Impact of Electronic Aids to Daily Living on the Lives of Persons With Cervical Spinal Cord InjuriesBy Rigby, Patricia, MHSc; Ryan, Stephen, BESc, Peng; Joos, Shone, MSc; Cooper, Barbara, PhD; Jutai, Jeffrey W., PhD, CPsych; Steggles, Elizabeth, DipOT; Assistive Technology, Vol. 17, No. 2, pp. 89-97
Publication Date: Fall 2005
Study conducted to evaluate the impact of electronic aids to daily living (EADL) on the functional abilities and psychosocial well being of people with cervical spinal cord injuries. Electronic aids to daily living are devices or systems that provide access to personal entertainment systems, computers, telephones, home security systems, lights, and thermostats via voice input, single switch, or computer access. A total of 32 adults with cervical spinal cord injuries participated in the study, which consisted of structured interviews. The experiences of 16 people who used EADLs were compared with a control group of people who did not use EADLs via scores on the Functional Autonomy Measuring Scale, the Lincoln Outcome Measures for Environmental Controls, and the Psychosocial Impact of Assistive Devices Scale. Results indicated that people who used EADLs had significantly better performance than non-users for instrumental activities of daily living and for 75 percent of 12 daily tasks. Many of the participants in the non-users group only had hands-free control of telephones, while the participants who used EADLs had control over a number of household devices, which added to their overall independence. The psychosocial impact of the technology proved to be a positive factor in adaptability, competence, and self-esteem.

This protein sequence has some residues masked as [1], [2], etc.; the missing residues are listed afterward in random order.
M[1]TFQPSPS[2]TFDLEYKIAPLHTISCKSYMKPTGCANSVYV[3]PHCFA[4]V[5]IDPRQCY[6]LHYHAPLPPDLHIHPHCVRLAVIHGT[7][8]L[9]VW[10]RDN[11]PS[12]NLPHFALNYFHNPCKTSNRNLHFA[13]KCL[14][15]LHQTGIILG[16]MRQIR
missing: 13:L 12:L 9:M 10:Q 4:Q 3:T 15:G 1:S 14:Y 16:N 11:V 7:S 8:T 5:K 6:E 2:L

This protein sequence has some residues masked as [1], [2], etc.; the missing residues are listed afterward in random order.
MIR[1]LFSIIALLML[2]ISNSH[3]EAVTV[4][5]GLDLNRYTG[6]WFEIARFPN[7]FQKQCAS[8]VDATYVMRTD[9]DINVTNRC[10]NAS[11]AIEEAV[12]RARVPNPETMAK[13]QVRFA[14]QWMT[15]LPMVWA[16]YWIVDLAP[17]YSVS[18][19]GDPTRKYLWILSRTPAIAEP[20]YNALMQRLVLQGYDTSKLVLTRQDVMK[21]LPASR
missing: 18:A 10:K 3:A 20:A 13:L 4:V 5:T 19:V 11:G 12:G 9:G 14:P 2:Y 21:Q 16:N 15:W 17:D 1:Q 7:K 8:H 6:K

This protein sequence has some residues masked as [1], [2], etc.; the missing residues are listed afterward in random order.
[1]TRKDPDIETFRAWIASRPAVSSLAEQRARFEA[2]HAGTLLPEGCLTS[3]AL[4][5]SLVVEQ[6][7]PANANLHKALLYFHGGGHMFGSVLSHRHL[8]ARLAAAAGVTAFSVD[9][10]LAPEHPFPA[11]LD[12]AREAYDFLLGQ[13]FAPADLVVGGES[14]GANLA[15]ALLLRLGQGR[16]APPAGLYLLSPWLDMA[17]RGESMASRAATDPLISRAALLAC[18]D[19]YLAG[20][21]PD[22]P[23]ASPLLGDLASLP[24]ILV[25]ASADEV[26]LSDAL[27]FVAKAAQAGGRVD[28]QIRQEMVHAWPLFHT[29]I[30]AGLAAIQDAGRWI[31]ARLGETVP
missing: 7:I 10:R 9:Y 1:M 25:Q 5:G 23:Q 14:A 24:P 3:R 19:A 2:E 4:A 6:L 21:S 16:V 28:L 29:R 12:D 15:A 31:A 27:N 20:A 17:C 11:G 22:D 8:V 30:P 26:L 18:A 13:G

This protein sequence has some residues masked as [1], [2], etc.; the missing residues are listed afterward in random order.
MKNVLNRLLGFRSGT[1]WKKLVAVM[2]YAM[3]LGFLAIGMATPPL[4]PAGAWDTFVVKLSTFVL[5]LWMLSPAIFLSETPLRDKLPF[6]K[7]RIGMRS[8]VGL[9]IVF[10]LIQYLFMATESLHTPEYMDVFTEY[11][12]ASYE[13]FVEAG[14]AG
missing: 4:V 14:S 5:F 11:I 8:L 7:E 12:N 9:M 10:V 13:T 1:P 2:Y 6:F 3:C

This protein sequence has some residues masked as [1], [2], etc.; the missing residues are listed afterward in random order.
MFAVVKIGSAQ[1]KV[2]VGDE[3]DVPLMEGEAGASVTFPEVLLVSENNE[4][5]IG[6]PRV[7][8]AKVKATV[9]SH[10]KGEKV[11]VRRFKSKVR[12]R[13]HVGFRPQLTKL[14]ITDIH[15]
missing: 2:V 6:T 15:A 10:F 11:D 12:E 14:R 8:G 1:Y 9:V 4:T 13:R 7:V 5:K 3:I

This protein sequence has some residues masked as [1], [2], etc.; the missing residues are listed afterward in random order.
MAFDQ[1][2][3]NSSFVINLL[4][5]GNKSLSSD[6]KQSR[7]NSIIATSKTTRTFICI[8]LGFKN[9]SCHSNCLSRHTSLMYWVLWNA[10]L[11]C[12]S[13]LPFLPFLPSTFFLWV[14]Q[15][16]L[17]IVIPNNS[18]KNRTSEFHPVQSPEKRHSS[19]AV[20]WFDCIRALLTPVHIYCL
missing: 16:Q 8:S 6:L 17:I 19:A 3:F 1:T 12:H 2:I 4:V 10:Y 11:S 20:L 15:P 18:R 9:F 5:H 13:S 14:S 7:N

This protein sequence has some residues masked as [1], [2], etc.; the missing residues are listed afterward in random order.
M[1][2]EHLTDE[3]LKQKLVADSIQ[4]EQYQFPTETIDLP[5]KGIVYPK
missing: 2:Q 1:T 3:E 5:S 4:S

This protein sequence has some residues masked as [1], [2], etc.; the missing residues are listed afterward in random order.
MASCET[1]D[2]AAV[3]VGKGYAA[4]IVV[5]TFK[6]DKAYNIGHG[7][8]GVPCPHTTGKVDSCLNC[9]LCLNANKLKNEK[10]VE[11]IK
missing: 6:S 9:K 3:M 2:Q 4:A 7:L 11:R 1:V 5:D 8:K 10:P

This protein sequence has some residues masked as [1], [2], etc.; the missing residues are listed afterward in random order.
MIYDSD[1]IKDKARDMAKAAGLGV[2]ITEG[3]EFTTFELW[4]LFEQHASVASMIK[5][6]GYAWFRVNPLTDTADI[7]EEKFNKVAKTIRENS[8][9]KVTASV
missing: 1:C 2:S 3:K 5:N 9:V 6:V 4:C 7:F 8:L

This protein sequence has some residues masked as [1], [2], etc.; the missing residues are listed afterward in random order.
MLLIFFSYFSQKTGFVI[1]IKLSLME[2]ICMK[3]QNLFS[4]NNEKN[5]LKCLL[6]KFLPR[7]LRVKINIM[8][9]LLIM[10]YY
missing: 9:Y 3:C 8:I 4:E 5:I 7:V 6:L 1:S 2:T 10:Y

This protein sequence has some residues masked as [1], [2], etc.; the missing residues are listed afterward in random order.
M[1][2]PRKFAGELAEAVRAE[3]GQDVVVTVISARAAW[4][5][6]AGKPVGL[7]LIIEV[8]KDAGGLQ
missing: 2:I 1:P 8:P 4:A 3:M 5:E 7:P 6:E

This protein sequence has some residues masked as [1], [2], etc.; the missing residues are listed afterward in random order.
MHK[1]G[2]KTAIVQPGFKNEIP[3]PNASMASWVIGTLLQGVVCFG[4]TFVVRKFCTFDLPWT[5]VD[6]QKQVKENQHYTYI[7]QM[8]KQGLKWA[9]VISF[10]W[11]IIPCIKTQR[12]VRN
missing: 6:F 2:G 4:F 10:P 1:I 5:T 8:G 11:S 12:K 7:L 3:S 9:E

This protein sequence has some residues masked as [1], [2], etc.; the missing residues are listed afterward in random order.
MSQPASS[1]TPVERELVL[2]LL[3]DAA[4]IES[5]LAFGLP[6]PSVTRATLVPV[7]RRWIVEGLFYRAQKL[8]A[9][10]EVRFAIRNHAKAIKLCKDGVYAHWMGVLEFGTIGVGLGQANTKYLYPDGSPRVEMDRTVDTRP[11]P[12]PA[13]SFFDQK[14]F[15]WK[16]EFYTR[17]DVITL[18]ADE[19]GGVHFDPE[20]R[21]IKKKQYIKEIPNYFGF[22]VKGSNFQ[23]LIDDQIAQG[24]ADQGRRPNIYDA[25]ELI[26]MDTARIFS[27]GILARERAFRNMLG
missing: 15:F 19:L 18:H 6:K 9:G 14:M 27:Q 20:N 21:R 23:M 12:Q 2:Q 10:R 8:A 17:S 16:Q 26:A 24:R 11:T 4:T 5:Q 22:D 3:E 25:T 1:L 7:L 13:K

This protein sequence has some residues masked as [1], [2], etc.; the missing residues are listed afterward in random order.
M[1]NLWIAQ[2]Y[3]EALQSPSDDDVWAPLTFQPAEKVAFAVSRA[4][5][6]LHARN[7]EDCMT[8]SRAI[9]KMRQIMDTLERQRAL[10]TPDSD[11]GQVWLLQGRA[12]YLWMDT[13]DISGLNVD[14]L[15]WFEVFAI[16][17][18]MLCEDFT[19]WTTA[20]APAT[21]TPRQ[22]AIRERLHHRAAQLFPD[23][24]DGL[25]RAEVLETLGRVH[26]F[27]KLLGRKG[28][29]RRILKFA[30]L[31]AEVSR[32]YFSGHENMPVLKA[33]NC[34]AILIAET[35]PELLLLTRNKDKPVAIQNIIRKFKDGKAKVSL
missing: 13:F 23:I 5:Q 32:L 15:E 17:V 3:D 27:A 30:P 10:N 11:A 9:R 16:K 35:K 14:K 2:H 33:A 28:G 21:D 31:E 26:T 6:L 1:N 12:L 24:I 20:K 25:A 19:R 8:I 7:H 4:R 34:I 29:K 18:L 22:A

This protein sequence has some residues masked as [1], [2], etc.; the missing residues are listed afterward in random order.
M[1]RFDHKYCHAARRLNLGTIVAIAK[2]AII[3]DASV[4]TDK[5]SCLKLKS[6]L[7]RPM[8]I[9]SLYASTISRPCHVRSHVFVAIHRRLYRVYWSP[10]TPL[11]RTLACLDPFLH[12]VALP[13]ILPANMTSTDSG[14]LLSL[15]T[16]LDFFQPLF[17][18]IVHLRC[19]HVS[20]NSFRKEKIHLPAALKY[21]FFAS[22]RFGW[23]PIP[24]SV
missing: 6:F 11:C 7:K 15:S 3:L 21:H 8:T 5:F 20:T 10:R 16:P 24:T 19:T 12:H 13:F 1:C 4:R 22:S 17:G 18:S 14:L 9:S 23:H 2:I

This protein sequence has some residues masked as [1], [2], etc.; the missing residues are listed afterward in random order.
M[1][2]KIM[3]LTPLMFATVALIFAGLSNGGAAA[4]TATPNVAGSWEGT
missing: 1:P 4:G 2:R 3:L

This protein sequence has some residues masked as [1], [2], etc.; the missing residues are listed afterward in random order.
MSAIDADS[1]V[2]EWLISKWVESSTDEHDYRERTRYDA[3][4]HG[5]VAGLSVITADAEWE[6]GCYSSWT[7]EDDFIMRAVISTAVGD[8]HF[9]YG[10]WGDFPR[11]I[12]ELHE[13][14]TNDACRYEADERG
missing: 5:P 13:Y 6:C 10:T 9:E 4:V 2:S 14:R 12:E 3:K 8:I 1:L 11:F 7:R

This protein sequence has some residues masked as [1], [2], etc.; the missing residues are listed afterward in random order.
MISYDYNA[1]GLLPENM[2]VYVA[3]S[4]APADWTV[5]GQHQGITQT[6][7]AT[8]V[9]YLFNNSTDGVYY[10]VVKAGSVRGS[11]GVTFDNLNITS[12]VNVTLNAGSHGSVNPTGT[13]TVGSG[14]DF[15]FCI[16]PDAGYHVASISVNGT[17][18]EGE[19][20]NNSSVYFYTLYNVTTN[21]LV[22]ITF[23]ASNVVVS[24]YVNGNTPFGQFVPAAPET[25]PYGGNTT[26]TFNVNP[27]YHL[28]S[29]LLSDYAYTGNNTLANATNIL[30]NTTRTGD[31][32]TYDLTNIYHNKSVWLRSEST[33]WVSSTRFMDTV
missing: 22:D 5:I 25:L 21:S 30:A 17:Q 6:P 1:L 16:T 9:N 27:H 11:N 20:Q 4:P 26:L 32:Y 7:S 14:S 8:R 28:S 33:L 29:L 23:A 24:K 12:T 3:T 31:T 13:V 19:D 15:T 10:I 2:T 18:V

Assistive Products Discussed: PSYCHOSOCIAL IMPACT OF ASSISTIVE DEVICES SCALE (PIADS)
Published by: Rehabilitation Engineering & Assistive Technology Society of North America (RESNA) (Website:http://www.resna.org)